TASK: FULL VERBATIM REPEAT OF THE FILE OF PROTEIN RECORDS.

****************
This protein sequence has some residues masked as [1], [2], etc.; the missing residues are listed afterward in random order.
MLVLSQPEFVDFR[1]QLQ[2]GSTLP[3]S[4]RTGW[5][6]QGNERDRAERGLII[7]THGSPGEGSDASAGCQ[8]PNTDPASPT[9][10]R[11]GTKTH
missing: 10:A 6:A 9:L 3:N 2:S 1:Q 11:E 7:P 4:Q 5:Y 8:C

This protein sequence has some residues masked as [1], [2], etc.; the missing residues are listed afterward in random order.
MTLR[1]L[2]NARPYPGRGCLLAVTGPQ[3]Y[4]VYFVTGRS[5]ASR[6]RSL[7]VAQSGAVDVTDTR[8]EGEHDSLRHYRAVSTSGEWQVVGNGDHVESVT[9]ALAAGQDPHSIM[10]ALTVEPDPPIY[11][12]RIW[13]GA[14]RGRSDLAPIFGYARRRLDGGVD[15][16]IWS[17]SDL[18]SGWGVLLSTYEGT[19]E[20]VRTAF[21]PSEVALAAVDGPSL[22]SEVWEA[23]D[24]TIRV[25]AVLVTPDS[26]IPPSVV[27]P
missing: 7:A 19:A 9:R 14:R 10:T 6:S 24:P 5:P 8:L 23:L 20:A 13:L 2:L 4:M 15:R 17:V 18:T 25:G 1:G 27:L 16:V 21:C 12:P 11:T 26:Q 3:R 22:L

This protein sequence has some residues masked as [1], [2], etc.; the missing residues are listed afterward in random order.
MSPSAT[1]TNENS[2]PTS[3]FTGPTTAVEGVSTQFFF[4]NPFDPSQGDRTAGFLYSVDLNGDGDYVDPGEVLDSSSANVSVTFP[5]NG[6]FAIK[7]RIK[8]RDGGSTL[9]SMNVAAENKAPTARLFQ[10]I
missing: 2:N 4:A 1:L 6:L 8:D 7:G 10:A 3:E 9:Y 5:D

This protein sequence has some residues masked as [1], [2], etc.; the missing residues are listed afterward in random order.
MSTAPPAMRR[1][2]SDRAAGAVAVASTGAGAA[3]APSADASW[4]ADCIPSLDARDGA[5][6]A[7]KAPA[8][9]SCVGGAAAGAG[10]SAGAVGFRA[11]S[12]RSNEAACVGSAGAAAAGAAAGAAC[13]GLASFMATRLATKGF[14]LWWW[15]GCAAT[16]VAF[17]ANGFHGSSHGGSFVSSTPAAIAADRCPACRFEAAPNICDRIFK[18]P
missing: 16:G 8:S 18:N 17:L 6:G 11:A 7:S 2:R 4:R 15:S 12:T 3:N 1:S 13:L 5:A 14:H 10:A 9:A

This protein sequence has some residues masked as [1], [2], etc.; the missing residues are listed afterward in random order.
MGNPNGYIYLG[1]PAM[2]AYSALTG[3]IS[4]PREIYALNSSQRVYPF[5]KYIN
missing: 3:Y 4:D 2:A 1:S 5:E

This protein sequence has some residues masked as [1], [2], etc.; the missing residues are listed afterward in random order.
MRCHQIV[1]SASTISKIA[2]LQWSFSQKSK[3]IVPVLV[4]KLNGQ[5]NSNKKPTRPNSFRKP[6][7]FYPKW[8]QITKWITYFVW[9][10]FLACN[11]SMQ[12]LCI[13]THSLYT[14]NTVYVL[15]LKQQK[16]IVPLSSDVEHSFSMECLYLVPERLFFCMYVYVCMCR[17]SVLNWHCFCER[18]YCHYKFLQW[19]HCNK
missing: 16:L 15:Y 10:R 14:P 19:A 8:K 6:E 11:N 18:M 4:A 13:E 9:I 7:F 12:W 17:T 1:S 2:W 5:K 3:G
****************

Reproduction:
This protein sequence has some residues masked as [1], [2], etc.; the missing residues are listed afterward in random order.
MLVLSQPEFVDFR[1]QLQ[2]GSTLP[3]S[4]RTGW[5][6]QGNERDRAERGLII[7]THGSPGEGSDASAGCQ[8]PNTDPASPT[9][10]R[11]GTKTH
missing: 10:A 6:A 9:L 3:N 2:S 1:Q 11:E 7:P 4:Q 5:Y 8:C

This protein sequence has some residues masked as [1], [2], etc.; the missing residues are listed afterward in random order.
MTLR[1]L[2]NARPYPGRGCLLAVTGPQ[3]Y[4]VYFVTGRS[5]ASR[6]RSL[7]VAQSGAVDVTDTR[8]EGEHDSLRHYRAVSTSGEWQVVGNGDHVESVT[9]ALAAGQDPHSIM[10]ALTVEPDPPIY[11][12]RIW[13]GA[14]RGRSDLAPIFGYARRRLDGGVD[15][16]IWS[17]SDL[18]SGWGVLLSTYEGT[19]E[20]VRTAF[21]PSEVALAAVDGPSL[22]SEVWEA[23]D[24]TIRV[25]AVLVTPDS[26]IPPSVV[27]P
missing: 7:A 19:A 9:R 14:R 10:T 6:S 24:P 5:P 8:L 23:L 20:A 13:L 2:L 4:M 15:R 17:V 18:T 25:G 1:G 27:L 16:V 21:C 12:P 11:T 26:Q 3:R 22:L

This protein sequence has some residues masked as [1], [2], etc.; the missing residues are listed afterward in random order.
MSPSAT[1]TNENS[2]PTS[3]FTGPTTAVEGVSTQFFF[4]NPFDPSQGDRTAGFLYSVDLNGDGDYVDPGEVLDSSSANVSVTFP[5]NG[6]FAIK[7]RIK[8]RDGGSTL[9]SMNVAAENKAPTARLFQ[10]I
missing: 2:N 4:A 1:L 6:L 8:D 7:G 10:A 3:E 9:Y 5:D

This protein sequence has some residues masked as [1], [2], etc.; the missing residues are listed afterward in random order.
MSTAPPAMRR[1][2]SDRAAGAVAVASTGAGAA[3]APSADASW[4]ADCIPSLDARDGA[5][6]A[7]KAPA[8][9]SCVGGAAAGAG[10]SAGAVGFRA[11]S[12]RSNEAACVGSAGAAAAGAAAGAAC[13]GLASFMATRLATKGF[14]LWWW[15]GCAAT[16]VAF[17]ANGFHGSSHGGSFVSSTPAAIAADRCPACRFEAAPNICDRIFK[18]P
missing: 16:G 8:S 18:N 17:L 6:G 11:A 7:S 2:R 4:R 15:S 12:T 3:N 1:S 13:L 5:A 14:H 10:A 9:A

This protein sequence has some residues masked as [1], [2], etc.; the missing residues are listed afterward in random order.
MGNPNGYIYLG[1]PAM[2]AYSALTG[3]IS[4]PREIYALNSSQRVYPF[5]KYIN
missing: 3:Y 4:D 2:A 1:S 5:E

This protein sequence has some residues masked as [1], [2], etc.; the missing residues are listed afterward in random order.
MRCHQIV[1]SASTISKIA[2]LQWSFSQKSK[3]IVPVLV[4]KLNGQ[5]NSNKKPTRPNSFRKP[6][7]FYPKW[8]QITKWITYFVW[9][10]FLACN[11]SMQ[12]LCI[13]THSLYT[14]NTVYVL[15]LKQQK[16]IVPLSSDVEHSFSMECLYLVPERLFFCMYVYVCMCR[17]SVLNWHCFCER[18]YCHYKFLQW[19]HCNK
missing: 16:L 15:Y 10:R 14:P 19:A 8:K 6:E 11:N 18:M 4:A 13:E 9:I 7:F 12:W 17:T 1:S 2:W 5:K 3:G